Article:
Flexible Development: Agile Hardware Development to Liberate Innovation

Flexible Development Pioneer


Preston G. Smith, who retired in 2012, has been a leading thinker in the product development community and worked with clients in industries as diverse as packaged goods, electronics, medical devices, and motor vehicles.  He pioneered new thinking about Flexible Product Development after observing how agile methods were revolutionizing software development. 

Based on his long experience with developing non-software products, he was able to translate agile principles to apply to products outside of the software domain. 

His book Flexible Product Development records his thinking in clear, easy to use, language for all product developers.



Compete in today’s dynamic markets with agility and innovation.

“You can’t solve a problem with the same thinking that created it.” - after Albert Einstein

Decades-old thinking about new product development “best practices” may actually be limiting your ability to compete.  In today’s fast-changing business environment, competition is based on agility and innovation, rather than operational efficiency.

Yesterday’s “best practices” were built for operational efficiency -- they don’t support today’s need for nimble product innovation.   

Flexible product development gives you the tools to become more competitive in today’s fast-changing, markets.

What is Flexible Product Development?

Flexible product development is the ability to bring new products to market with a minimum of disruption when markets, customers, technologies, or management direction changes frequently. The less disruptive the change is and the later it can occur, the greater is your flexibility.

How Can I find Out More About Flexible Development?

What Are the Tools and Techniques of Flexible Development?

Flexibility uses various approaches to

Some of the tools enabling these are

Isn't Flexibility Expensive?

Seasoned managers have learned that leaving options open, not making decisions, or changing direction are expensive. Their job is to nail things down and proceed according to the original plan. This is how Apple managers approached the development of their iPhone 4 recently, and their unwillingness to change is proving costly.

Actually, anticipating and preparing properly for change is far less costly than being faced with the expensive dilemma of do-it-wrong or do-it-over (not satisfying new market conditions or redesigning the product) late in the project. Flexibility introduces the middle road of making much less expensive changes to satisfy new information that arises. These changes are less expensive because they have been anticipated and prepared for.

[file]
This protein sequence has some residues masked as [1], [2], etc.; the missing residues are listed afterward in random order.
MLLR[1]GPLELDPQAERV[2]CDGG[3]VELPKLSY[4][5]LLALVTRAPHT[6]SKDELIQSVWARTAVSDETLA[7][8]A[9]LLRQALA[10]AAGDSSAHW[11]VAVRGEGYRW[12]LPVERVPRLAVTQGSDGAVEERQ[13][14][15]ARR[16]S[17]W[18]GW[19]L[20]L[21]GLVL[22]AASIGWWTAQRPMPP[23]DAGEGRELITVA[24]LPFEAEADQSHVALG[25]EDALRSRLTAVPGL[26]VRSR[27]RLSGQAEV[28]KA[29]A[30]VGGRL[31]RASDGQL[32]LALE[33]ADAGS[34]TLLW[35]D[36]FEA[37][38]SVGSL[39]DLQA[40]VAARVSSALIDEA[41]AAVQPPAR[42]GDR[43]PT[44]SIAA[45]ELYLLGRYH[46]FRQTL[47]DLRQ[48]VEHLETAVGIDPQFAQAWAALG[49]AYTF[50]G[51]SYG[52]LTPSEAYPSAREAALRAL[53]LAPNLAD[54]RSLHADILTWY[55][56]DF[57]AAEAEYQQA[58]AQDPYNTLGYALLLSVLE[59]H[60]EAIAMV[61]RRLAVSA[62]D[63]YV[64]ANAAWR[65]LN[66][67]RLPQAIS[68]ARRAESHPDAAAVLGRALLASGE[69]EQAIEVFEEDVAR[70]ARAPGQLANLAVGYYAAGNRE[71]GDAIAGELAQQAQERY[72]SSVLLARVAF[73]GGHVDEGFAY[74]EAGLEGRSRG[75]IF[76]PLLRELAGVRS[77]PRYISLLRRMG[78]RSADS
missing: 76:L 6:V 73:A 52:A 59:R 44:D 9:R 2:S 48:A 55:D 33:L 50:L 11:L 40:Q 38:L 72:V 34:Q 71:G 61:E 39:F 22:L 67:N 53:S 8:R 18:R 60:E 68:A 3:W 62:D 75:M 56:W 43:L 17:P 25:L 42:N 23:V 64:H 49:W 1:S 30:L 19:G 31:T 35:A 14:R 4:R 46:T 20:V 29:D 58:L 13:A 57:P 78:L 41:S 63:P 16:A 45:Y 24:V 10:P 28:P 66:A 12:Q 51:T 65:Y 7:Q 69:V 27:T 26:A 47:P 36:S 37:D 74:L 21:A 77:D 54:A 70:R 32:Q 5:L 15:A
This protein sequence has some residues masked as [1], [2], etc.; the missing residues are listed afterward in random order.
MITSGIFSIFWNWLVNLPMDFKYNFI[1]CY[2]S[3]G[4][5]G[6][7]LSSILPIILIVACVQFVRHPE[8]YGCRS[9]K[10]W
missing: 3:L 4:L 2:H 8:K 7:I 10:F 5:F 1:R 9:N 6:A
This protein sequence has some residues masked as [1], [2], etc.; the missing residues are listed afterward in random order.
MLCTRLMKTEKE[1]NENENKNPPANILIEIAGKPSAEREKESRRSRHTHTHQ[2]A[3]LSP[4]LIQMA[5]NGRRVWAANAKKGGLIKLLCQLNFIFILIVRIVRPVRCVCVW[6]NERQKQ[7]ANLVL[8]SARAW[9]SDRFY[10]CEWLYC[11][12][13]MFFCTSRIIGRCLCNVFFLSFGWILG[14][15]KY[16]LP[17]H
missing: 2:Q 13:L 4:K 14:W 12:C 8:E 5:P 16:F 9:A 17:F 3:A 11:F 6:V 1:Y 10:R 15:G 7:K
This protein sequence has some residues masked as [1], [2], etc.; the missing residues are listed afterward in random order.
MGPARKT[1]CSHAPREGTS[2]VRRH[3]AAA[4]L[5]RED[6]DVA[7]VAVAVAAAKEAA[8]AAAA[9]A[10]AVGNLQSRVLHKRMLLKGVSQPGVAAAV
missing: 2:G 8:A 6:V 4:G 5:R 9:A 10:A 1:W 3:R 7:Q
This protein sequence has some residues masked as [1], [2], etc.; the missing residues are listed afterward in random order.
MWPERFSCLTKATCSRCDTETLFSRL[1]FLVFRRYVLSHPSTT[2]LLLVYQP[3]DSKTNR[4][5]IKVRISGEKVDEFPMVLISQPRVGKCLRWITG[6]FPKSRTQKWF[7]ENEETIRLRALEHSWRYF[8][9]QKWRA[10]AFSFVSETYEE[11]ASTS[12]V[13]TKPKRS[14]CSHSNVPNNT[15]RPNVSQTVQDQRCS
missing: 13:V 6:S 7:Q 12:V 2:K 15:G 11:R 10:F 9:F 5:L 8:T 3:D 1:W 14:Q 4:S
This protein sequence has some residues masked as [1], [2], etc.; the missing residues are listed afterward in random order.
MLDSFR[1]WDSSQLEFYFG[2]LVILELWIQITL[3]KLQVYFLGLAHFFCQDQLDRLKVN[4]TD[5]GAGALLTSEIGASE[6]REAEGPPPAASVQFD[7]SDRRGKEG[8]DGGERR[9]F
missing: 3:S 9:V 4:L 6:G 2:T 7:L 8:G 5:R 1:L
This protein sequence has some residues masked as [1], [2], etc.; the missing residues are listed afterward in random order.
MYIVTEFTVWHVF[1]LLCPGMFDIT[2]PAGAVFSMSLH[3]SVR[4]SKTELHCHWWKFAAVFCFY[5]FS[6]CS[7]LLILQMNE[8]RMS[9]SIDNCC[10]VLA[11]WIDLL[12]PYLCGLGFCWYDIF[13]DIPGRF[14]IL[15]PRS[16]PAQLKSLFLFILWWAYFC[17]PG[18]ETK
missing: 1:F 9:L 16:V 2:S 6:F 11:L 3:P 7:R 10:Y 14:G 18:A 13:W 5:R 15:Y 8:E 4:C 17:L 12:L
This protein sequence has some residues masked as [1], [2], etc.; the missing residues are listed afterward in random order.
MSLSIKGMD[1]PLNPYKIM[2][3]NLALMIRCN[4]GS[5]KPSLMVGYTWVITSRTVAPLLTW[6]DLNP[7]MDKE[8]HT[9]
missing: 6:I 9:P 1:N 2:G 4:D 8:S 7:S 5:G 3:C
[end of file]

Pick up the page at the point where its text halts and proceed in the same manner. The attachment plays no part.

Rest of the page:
We have completed research on this topic recently and are preparing three articles for publication on it. They will be posted on our resources page when published. In the meantime, contact us for details.

Is Flexible Development the Newest “Best Practice”?

No. As with all product development methodologies, flexible development is only appropriate under certain circumstances, in this case, when change is likely. If your technologies, markets, customer desires, and management direction are all reasonably stable, flexibility adds cost and can lead to undesirable side effects, such as volatility. However, if your environment is this stable, you might ask yourself whether you are really innovating or just maintaining the status quo.

But when change is likely, flexible development is cheaper, faster, and provides a product meeting customer needs better than traditional methods.

Development flexibility is not a variant of lean development, rapid development, or any of a host of others. It is a package of tools focused on one objective: dealing with change effectively. Its nearest relative is agile software development, which also aims at embracing change but depends on some special characteristics of object-oriented software development to achieve its demonstrated successes.